- Health Minister Zweli Mkhize has accused DA MP Siviwe Gwarube of “cheap politicking”.
- The minister has reiterated that the Eastern Cape’s controversial medical motorbikes will not replace ambulances.
- Mkhize’s response to Gwarube’s written parliamentary question has revealed that the motorbikes do not meet the basic criteria for patient transport as an ambulance.
With guns blazing, Health Minister Zweli Mkhize has hit back at the DA’s criticism of the Eastern Cape’s controversial medical scooters which, according to Mkhize, were never intended to replace ambulances.
Mkhize’s response to DA MP Siviwe Gwarube’s written parliamentary question, revealed that the scooter project that the Eastern Cape health department launched, did not meet the basic criteria for patient transport as an ambulance. Instead, he said the purpose of the project was to widen access to primary health care and deliver chronic medicine in remote areas of the Eastern Cape.
Health MEC Sindiswa Gomba said the motorbikes would be used by health workers to reach far-flung areas where patients end up being neglected because of the road infrastructure.
News24 previously reported that Gwarube said the “scooter scandal” was yet another indication of the ineptitude of the Eastern Cape health department leadership.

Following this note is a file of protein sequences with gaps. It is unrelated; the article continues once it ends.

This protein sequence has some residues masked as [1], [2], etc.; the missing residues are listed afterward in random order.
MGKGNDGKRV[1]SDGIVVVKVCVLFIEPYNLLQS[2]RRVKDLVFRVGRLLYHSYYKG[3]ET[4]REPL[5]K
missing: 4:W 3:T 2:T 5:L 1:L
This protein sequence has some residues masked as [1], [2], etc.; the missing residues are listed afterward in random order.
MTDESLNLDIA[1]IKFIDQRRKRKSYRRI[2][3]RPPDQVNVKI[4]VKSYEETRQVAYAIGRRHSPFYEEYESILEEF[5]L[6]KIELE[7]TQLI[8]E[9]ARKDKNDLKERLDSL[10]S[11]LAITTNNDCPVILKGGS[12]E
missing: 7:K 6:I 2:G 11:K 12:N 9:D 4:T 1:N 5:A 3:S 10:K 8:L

But in a statement, Health Ministry spokesperson Lwazi Manzi said they could only say Gwarube’s comments were made “out of sheer ignorance” and that Gwarube failed to read Mkhize’s 13 June statement, or that they were “intentionally made as part of cheap politicking”.
“Therefore, the sudden excitement created by Gwarube around the Minister Mkhize’s parliamentary response is misleading and clearly undermines the fact that on top of being a politician, the minister, as a medical doctor, understands basic EMS regulations and what is contained in an ambulance. Hence, his 13 June statement clearly states that basic EMS protocols would not allow for this motorbike to be an ambulance,” Manzi said.
“However, if Gwarube and her party think that black people in rural areas do not deserve primary health care or even an opportunity to be transported to the nearest road or clinic, using the motorbikes in cases of emergency and where an ambulance cannot reach that village because of road infrastructure, then so be it. The minister will not participate in a discriminatory mentality that views poor people as only being good enough to be carried in wheelbarrows in order to reach health facilities when sick,” Manzi added.
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Manzi said it was clear Mkhize always maintained that the motorbikes were not a replacement for ambulances.
She also said Gwarube’s mentality and attitude were “the very reason” why prioritising improving the lives of communities was so imperative.
“The department will continue its efforts to improve the healthcare system which, like the rest of the world, is not perfect, is being tested and can be overwhelmed during this pandemic. While the minister and Department of Health continues to fulfil its constitutional mandate to provide health services to South Africans, we will take new lessons, we will fix what is not correct. We will also not shy away from embracing initiatives that seek to offer health services to our people, especially those who were marginalised and seen as undeserving because of the colour of their skin and the rural areas they live in,” Manzi said.
She said Mkhize was still waiting for Gwarube’s constructive input on how she thinks the spread of Covid-19 can be contained.